MOSCOW -- Iran announced an enlargement of its uranium production and claimed other atomic energy advances Tuesday, striking a defiant tone in the aftermath of diplomatic talks this past weekend in Kazakhstan that ended in an impasse.
Iran's President Mahmoud Ahmadinejad, who proclaimed the expansions in a speech, coupled them with harsh criticism of what he called "hegemonic powers" that have sought to damage Iran's dignity through pressures -- a clear reference to economic sanctions imposed by the United States and European Union over the nuclear dispute.
"Iran has already become a nuclear country, and no one is capable of stealing this title," the official Islamic Republic News Agency quoted Mr. Ahmadinejad as saying at a ceremony held to commemorate National Nuclear Technology Day, a holiday he created in 2006, during his first term in office, to exalt Iran's nuclear energy achievements. "They caused restrictions and issued threats, thinking that the Iranian nation cannot achieve nuclear energy," he was quoted as saying. "The best way for you is to cooperate with Iran."
While such rhetoric is hardly out of character, it underscored just how firmly dug-in Iran remains despite the international sanctions that have a stranglehold on its economy and highlighted the huge divide that exists between Iran and the world powers demanding that it curb its nuclear program.
The triumphal tone of Mr. Ahmadinejad's announcements was undercut somewhat by a 6.3-magnitude earthquake that jolted the countryside in southern Iran near Bushehr, site of its only nuclear power plant.
"No damage was done to Bushehr power plant," Bushehr provincial Gov. Fereidoun Hasanvand told state TV, according to The Associated Press. He said 37 people had died so far, and 850 were injured. Water and electricity were cut to many residents, said Ebrahim Darvishi, governor of the worst-hit district, Shonbeh.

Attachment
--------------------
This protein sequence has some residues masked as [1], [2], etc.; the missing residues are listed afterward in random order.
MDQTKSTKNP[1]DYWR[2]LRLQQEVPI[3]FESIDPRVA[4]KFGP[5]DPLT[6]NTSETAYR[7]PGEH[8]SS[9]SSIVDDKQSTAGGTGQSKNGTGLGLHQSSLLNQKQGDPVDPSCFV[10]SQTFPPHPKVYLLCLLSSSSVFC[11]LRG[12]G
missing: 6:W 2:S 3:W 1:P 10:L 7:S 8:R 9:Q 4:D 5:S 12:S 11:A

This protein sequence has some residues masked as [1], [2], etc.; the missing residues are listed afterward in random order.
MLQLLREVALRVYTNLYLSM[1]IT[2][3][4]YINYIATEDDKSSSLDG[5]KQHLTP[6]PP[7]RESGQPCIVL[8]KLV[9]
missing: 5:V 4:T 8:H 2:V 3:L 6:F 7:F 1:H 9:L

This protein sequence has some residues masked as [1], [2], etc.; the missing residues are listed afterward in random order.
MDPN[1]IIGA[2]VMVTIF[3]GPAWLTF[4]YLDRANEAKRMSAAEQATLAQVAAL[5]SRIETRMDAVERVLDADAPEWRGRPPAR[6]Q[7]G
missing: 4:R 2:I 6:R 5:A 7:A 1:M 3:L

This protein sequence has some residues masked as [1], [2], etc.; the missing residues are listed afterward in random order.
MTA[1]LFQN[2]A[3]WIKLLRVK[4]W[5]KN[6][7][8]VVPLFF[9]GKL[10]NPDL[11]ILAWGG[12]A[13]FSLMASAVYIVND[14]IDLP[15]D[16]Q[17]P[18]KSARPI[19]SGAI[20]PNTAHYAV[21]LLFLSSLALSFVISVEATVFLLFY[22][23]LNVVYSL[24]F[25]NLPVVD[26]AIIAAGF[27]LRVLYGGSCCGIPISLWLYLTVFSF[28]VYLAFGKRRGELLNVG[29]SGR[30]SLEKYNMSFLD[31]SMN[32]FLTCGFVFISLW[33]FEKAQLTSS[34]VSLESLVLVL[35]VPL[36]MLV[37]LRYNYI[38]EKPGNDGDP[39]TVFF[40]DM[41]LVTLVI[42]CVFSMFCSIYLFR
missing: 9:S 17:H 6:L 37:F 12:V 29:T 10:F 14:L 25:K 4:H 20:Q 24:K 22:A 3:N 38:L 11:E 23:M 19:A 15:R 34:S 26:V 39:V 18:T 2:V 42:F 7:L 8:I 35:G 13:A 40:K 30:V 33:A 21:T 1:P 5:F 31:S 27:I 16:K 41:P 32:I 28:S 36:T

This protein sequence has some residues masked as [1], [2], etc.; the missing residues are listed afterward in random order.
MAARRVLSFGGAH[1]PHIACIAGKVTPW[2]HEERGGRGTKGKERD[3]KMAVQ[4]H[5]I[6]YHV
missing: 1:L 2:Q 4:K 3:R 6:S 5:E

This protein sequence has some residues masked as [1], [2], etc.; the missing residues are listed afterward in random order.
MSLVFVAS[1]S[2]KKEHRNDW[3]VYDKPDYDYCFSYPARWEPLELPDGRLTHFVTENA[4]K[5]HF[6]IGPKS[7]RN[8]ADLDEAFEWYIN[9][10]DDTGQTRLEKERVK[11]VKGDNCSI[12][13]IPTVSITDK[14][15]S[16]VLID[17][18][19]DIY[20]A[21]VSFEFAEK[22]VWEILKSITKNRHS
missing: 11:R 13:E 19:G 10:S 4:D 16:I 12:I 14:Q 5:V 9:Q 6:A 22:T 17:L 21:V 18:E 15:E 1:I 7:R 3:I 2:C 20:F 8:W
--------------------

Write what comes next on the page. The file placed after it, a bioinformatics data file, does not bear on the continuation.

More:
The nuclear plant's chief, Mahmoud Jafari, confirmed the site's condition to the semi-official Mehr news agency, saying it is resistant to quakes of as much as magnitude 8, the AP said.
The U.N.'s nuclear watchdog agency said, based on its analysis of the quake, it was not seeking additional information.
Iran has defied United Nations Security Council demands for a halt to its uranium enrichment until questions about its nuclear intentions are answered. Iran denies that its intent is to build a nuclear weapon, but the bigger powers suspect otherwise.
Mr. Ahmadinejad said Iran had opened two uranium extraction mines in the central province of Yazd and a factory in the same area to manufacture yellowcake, a form of semi-refined uranium that can be further processed into nuclear fuel. He also announced that Iranian nuclear scientists had created five new medicines and a homemade industrial electron accelerator.
As Israel and other critics who believe that the Iranians are merely stalling for time to develop a nuclear weapon renewed their calls for more decisive action, negotiators for the big powers planned to confer with senior officials in London, where the Group of 8 foreign ministers are meeting this week.
The Associated Press contributed.